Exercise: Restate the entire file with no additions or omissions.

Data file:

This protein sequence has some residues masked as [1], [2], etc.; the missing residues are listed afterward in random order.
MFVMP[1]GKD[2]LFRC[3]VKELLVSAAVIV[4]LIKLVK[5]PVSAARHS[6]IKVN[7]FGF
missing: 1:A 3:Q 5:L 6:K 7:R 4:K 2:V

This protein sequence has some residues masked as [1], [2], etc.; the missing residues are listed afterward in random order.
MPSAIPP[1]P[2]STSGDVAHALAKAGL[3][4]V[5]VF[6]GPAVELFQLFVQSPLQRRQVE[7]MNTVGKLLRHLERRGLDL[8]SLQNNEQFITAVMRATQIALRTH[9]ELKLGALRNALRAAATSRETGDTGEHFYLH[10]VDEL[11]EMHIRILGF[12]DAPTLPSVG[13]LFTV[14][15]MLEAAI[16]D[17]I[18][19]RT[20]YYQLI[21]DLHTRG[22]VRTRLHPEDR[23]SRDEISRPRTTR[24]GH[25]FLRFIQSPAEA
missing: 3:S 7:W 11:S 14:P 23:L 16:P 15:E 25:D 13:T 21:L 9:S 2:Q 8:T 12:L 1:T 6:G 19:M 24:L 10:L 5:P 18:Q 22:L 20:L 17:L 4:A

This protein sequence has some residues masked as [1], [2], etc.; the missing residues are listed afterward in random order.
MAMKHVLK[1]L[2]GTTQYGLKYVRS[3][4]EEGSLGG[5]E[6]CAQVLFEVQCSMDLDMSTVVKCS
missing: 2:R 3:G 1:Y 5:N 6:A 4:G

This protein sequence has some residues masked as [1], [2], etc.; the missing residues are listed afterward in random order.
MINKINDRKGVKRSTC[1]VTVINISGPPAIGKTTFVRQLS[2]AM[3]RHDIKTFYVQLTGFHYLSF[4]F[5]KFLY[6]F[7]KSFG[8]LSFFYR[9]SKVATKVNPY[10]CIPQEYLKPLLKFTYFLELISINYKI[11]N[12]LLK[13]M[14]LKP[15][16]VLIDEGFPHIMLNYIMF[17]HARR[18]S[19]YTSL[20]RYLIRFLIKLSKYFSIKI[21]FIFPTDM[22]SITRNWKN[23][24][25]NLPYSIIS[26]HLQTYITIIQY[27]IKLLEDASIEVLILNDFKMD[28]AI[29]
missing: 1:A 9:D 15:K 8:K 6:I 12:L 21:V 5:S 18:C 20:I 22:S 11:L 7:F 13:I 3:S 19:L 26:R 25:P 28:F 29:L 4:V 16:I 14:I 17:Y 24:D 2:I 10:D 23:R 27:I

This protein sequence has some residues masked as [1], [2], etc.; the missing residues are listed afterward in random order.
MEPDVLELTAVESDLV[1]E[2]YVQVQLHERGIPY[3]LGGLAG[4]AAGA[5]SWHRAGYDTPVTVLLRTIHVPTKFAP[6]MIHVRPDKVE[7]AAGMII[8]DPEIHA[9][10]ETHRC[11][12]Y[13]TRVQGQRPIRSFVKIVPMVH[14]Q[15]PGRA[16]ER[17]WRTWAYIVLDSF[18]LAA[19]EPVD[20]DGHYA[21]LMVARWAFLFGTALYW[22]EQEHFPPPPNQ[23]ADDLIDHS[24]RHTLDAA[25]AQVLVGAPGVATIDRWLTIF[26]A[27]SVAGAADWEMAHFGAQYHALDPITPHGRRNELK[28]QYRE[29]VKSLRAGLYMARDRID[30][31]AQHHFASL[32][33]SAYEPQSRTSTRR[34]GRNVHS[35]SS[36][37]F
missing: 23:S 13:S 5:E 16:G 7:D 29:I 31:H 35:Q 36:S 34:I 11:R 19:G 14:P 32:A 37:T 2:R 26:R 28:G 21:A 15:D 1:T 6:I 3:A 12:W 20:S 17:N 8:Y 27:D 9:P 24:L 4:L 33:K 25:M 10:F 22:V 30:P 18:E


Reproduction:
This protein sequence has some residues masked as [1], [2], etc.; the missing residues are listed afterward in random order.
MFVMP[1]GKD[2]LFRC[3]VKELLVSAAVIV[4]LIKLVK[5]PVSAARHS[6]IKVN[7]FGF
missing: 1:A 3:Q 5:L 6:K 7:R 4:K 2:V

This protein sequence has some residues masked as [1], [2], etc.; the missing residues are listed afterward in random order.
MPSAIPP[1]P[2]STSGDVAHALAKAGL[3][4]V[5]VF[6]GPAVELFQLFVQSPLQRRQVE[7]MNTVGKLLRHLERRGLDL[8]SLQNNEQFITAVMRATQIALRTH[9]ELKLGALRNALRAAATSRETGDTGEHFYLH[10]VDEL[11]EMHIRILGF[12]DAPTLPSVG[13]LFTV[14][15]MLEAAI[16]D[17]I[18][19]RT[20]YYQLI[21]DLHTRG[22]VRTRLHPEDR[23]SRDEISRPRTTR[24]GH[25]FLRFIQSPAEA
missing: 3:S 7:W 11:S 14:P 23:L 16:P 15:E 25:D 13:T 21:L 9:S 2:Q 8:T 12:L 1:T 6:G 19:M 24:L 10:L 5:P 18:Q 22:L 20:L 17:L 4:A

This protein sequence has some residues masked as [1], [2], etc.; the missing residues are listed afterward in random order.
MAMKHVLK[1]L[2]GTTQYGLKYVRS[3][4]EEGSLGG[5]E[6]CAQVLFEVQCSMDLDMSTVVKCS
missing: 2:R 3:G 1:Y 5:N 6:A 4:G

This protein sequence has some residues masked as [1], [2], etc.; the missing residues are listed afterward in random order.
MINKINDRKGVKRSTC[1]VTVINISGPPAIGKTTFVRQLS[2]AM[3]RHDIKTFYVQLTGFHYLSF[4]F[5]KFLY[6]F[7]KSFG[8]LSFFYR[9]SKVATKVNPY[10]CIPQEYLKPLLKFTYFLELISINYKI[11]N[12]LLK[13]M[14]LKP[15][16]VLIDEGFPHIMLNYIMF[17]HARR[18]S[19]YTSL[20]RYLIRFLIKLSKYFSIKI[21]FIFPTDM[22]SITRNWKN[23][24][25]NLPYSIIS[26]HLQTYITIIQY[27]IKLLEDASIEVLILNDFKMD[28]AI[29]
missing: 1:A 9:D 15:K 8:K 6:I 12:L 21:V 5:S 18:C 20:I 22:S 11:L 7:F 13:I 3:S 19:L 26:R 25:P 28:F 29:L 4:V 16:I 14:I 17:Y 24:D 2:I 10:D 23:R 27:I

This protein sequence has some residues masked as [1], [2], etc.; the missing residues are listed afterward in random order.
MEPDVLELTAVESDLV[1]E[2]YVQVQLHERGIPY[3]LGGLAG[4]AAGA[5]SWHRAGYDTPVTVLLRTIHVPTKFAP[6]MIHVRPDKVE[7]AAGMII[8]DPEIHA[9][10]ETHRC[11][12]Y[13]TRVQGQRPIRSFVKIVPMVH[14]Q[15]PGRA[16]ER[17]WRTWAYIVLDSF[18]LAA[19]EPVD[20]DGHYA[21]LMVARWAFLFGTALYW[22]EQEHFPPPPNQ[23]ADDLIDHS[24]RHTLDAA[25]AQVLVGAPGVATIDRWLTIF[26]A[27]SVAGAADWEMAHFGAQYHALDPITPHGRRNELK[28]QYRE[29]VKSLRAGLYMARDRID[30][31]AQHHFASL[32][33]SAYEPQSRTSTRR[34]GRNVHS[35]SS[36][37]F
missing: 23:S 13:S 5:E 16:G 7:D 29:I 31:H 35:Q 36:S 34:I 11:R 19:G 14:P 32:A 37:T 2:R 26:R 28:G 21:A 15:D 1:T 6:I 3:A 12:W 20:S 17:N 8:Y 27:D 9:P 24:L 4:L 33:K 25:M 10:F 22:V 30:P 18:E